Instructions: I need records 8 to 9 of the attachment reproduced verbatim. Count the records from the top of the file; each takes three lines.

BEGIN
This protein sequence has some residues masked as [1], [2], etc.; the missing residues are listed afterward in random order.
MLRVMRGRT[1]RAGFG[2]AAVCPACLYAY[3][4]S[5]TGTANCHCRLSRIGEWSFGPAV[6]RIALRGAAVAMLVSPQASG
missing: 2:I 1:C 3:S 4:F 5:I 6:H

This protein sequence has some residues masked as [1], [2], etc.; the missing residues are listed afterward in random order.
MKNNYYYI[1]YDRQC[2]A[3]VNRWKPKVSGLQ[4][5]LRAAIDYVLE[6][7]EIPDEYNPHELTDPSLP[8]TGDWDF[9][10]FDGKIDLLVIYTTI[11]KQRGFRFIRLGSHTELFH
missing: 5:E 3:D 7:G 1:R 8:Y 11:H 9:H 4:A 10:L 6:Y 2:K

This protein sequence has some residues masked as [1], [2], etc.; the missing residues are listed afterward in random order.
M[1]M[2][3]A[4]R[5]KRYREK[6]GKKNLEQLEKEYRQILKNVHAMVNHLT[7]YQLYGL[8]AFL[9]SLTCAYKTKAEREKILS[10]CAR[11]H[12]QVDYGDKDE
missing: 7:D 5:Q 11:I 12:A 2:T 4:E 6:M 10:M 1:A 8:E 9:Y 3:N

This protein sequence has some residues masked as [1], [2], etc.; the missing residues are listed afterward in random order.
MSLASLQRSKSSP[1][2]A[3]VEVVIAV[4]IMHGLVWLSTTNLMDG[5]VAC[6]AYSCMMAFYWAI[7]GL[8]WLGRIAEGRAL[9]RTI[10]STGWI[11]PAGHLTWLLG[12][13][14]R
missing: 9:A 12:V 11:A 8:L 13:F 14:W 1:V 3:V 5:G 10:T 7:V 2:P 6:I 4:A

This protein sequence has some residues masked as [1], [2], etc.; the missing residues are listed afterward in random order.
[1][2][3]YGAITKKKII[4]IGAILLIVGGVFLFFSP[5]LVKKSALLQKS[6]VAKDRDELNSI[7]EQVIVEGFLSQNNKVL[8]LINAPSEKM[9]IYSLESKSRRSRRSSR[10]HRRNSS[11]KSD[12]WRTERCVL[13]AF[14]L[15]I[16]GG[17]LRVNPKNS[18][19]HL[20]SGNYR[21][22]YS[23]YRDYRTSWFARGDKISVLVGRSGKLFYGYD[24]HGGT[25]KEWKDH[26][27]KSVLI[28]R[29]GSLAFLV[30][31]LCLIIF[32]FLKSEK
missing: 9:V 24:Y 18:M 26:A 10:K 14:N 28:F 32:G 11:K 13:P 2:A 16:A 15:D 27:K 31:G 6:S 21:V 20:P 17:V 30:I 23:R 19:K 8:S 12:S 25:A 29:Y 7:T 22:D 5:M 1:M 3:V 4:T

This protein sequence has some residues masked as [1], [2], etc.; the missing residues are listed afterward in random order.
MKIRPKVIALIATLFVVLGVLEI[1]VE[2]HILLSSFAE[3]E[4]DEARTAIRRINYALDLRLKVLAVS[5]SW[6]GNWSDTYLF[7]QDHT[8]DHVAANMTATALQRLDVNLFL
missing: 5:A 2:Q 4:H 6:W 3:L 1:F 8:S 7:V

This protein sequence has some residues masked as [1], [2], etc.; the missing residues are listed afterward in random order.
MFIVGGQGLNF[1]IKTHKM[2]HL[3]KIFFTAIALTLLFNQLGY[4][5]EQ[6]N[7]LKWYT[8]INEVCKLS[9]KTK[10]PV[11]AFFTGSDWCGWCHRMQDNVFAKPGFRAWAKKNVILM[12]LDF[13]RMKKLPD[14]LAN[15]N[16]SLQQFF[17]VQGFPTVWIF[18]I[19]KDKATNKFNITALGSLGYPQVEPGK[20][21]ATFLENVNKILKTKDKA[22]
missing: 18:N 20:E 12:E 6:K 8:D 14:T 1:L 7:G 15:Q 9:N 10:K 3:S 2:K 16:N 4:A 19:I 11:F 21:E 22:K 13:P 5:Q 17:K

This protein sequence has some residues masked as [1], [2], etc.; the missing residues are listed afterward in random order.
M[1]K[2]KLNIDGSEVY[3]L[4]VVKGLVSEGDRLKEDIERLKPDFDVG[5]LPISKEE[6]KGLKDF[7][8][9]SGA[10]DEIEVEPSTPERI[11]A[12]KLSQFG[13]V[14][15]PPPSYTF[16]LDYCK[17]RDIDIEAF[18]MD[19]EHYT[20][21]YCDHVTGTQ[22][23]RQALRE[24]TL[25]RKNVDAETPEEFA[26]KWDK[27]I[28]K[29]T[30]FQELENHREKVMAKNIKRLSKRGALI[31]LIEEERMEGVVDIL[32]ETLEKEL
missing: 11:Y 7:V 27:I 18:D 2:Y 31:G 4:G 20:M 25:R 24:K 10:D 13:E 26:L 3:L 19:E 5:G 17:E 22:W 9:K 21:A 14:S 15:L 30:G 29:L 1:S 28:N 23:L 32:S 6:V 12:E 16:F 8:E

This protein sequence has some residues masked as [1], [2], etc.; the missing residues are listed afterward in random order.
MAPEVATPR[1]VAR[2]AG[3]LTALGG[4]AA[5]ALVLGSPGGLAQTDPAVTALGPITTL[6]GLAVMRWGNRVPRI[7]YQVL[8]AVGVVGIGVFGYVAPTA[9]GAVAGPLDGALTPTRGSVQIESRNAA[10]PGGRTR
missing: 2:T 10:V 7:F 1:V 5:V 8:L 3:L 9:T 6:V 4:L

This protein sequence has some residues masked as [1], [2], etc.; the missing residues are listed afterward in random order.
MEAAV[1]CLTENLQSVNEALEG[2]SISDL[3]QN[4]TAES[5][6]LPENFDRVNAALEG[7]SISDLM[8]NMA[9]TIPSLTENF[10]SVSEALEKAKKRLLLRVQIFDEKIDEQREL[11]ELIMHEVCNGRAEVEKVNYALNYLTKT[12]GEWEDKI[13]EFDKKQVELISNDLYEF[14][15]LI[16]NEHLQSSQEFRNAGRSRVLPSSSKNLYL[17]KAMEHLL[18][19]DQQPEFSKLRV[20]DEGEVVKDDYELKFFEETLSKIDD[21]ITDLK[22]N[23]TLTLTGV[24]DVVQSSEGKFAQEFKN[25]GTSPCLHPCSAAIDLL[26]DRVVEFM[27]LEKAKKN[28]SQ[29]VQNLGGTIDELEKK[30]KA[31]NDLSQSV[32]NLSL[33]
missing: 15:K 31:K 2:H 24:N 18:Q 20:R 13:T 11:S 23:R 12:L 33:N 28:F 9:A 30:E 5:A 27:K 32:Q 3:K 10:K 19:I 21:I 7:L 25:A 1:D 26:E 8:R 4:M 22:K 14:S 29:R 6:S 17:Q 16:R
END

This protein sequence has some residues masked as [1], [2], etc.; the missing residues are listed afterward in random order.
M[1]K[2]KLNIDGSEVY[3]L[4]VVKGLVSEGDRLKEDIERLKPDFDVG[5]LPISKEE[6]KGLKDF[7][8][9]SGA[10]DEIEVEPSTPERI[11]A[12]KLSQFG[13]V[14][15]PPPSYTF[16]LDYCK[17]RDIDIEAF[18]MD[19]EHYT[20][21]YCDHVTGTQ[22][23]RQALRE[24]TL[25]RKNVDAETPEEFA[26]KWDK[27]I[28]K[29]T[30]FQELENHREKVMAKNIKRLSKRGALI[31]LIEEERMEGVVDIL[32]ETLEKEL
missing: 11:Y 7:V 27:I 18:D 2:Y 31:G 4:G 20:M 25:R 24:K 10:D 13:E 26:L 3:L 19:E 5:G 17:E 22:W 9:K 21:A 14:S 15:L 30:G 29:L 1:S 28:N 23:L 32:S 6:V 12:E 16:F 8:E

This protein sequence has some residues masked as [1], [2], etc.; the missing residues are listed afterward in random order.
MAPEVATPR[1]VAR[2]AG[3]LTALGG[4]AA[5]ALVLGSPGGLAQTDPAVTALGPITTL[6]GLAVMRWGNRVPRI[7]YQVL[8]AVGVVGIGVFGYVAPTA[9]GAVAGPLDGALTPTRGSVQIESRNAA[10]PGGRTR
missing: 2:T 10:V 7:F 1:V 5:V 8:L 3:L 9:T 6:V 4:L